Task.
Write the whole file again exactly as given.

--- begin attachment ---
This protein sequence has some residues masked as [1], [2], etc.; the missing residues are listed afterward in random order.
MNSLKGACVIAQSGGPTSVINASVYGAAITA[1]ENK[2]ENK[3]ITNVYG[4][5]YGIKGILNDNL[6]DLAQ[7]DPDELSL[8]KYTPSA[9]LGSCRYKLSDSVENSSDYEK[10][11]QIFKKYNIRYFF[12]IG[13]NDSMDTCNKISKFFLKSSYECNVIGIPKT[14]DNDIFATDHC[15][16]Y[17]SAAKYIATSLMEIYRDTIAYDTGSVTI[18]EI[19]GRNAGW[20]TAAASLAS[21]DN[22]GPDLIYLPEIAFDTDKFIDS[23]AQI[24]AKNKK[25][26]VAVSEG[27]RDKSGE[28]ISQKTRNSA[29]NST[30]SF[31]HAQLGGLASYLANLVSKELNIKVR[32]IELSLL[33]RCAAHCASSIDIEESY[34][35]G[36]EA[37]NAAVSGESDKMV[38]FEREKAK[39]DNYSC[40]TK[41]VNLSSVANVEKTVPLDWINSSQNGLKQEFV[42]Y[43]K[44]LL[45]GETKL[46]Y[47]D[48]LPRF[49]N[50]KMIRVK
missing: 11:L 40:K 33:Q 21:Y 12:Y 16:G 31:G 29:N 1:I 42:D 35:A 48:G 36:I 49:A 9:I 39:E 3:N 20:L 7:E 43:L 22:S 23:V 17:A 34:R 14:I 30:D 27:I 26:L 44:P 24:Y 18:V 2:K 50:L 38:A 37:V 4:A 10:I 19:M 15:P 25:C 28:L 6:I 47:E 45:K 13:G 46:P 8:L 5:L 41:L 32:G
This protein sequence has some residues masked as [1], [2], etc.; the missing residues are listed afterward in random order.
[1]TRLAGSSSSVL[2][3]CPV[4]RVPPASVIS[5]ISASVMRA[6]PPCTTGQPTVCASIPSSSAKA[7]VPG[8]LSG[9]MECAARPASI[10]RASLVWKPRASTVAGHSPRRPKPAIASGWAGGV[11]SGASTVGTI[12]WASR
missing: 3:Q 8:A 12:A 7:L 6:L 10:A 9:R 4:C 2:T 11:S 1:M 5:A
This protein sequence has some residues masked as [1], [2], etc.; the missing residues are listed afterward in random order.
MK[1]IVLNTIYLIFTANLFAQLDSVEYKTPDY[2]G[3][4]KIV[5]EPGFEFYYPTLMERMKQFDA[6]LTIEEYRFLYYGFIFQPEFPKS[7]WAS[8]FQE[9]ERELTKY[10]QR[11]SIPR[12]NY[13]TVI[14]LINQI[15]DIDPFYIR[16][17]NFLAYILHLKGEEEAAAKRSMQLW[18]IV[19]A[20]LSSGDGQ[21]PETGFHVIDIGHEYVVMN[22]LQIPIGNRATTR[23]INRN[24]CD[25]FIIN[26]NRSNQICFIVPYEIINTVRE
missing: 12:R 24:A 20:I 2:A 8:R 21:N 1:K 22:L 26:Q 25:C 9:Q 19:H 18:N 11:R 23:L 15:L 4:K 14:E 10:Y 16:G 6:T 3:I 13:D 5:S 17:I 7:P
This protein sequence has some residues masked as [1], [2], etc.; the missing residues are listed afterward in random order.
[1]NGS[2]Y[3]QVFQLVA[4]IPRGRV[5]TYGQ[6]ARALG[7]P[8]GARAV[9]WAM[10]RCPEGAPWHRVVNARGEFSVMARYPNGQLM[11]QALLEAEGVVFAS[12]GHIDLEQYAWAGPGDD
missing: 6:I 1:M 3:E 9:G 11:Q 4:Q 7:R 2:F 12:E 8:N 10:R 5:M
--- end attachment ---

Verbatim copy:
This protein sequence has some residues masked as [1], [2], etc.; the missing residues are listed afterward in random order.
MNSLKGACVIAQSGGPTSVINASVYGAAITA[1]ENK[2]ENK[3]ITNVYG[4][5]YGIKGILNDNL[6]DLAQ[7]DPDELSL[8]KYTPSA[9]LGSCRYKLSDSVENSSDYEK[10][11]QIFKKYNIRYFF[12]IG[13]NDSMDTCNKISKFFLKSSYECNVIGIPKT[14]DNDIFATDHC[15][16]Y[17]SAAKYIATSLMEIYRDTIAYDTGSVTI[18]EI[19]GRNAGW[20]TAAASLAS[21]DN[22]GPDLIYLPEIAFDTDKFIDS[23]AQI[24]AKNKK[25][26]VAVSEG[27]RDKSGE[28]ISQKTRNSA[29]NST[30]SF[31]HAQLGGLASYLANLVSKELNIKVR[32]IELSLL[33]RCAAHCASSIDIEESY[34][35]G[36]EA[37]NAAVSGESDKMV[38]FEREKAK[39]DNYSC[40]TK[41]VNLSSVANVEKTVPLDWINSSQNGLKQEFV[42]Y[43]K[44]LL[45]GETKL[46]Y[47]D[48]LPRF[49]N[50]KMIRVK
missing: 11:L 40:K 33:Q 21:Y 12:Y 16:G 31:G 29:N 1:I 42:D 35:A 48:G 36:I 49:A 9:I 39:E 3:N 20:L 7:E 43:L 22:S 23:V 17:A 34:R 14:I 30:D 27:I 26:L 44:P 24:Y 18:V 2:K 50:L 38:A 37:V 4:A 10:I 19:M 15:P 25:C 28:L 6:I 47:E 45:K 13:G 46:P 8:L 5:L 41:L 32:G
This protein sequence has some residues masked as [1], [2], etc.; the missing residues are listed afterward in random order.
[1]TRLAGSSSSVL[2][3]CPV[4]RVPPASVIS[5]ISASVMRA[6]PPCTTGQPTVCASIPSSSAKA[7]VPG[8]LSG[9]MECAARPASI[10]RASLVWKPRASTVAGHSPRRPKPAIASGWAGGV[11]SGASTVGTI[12]WASR
missing: 3:Q 8:A 12:A 7:L 6:L 10:A 9:R 4:C 2:T 11:S 1:M 5:A
This protein sequence has some residues masked as [1], [2], etc.; the missing residues are listed afterward in random order.
MK[1]IVLNTIYLIFTANLFAQLDSVEYKTPDY[2]G[3][4]KIV[5]EPGFEFYYPTLMERMKQFDA[6]LTIEEYRFLYYGFIFQPEFPKS[7]WAS[8]FQE[9]ERELTKY[10]QR[11]SIPR[12]NY[13]TVI[14]LINQI[15]DIDPFYIR[16][17]NFLAYILHLKGEEEAAAKRSMQLW[18]IV[19]A[20]LSSGDGQ[21]PETGFHVIDIGHEYVVMN[22]LQIPIGNRATTR[23]INRN[24]CD[25]FIIN[26]NRSNQICFIVPYEIINTVRE
missing: 12:R 24:A 20:I 2:A 8:R 21:N 1:K 22:L 26:Q 25:C 9:Q 19:H 18:N 11:R 23:L 15:L 4:K 14:E 10:Y 16:G 6:T 3:I 13:D 5:S 17:I 7:P
This protein sequence has some residues masked as [1], [2], etc.; the missing residues are listed afterward in random order.
[1]NGS[2]Y[3]QVFQLVA[4]IPRGRV[5]TYGQ[6]ARALG[7]P[8]GARAV[9]WAM[10]RCPEGAPWHRVVNARGEFSVMARYPNGQLM[11]QALLEAEGVVFAS[12]GHIDLEQYAWAGPGDD
missing: 6:I 1:M 3:E 9:G 11:Q 4:Q 7:R 2:F 12:E 8:N 10:R 5:M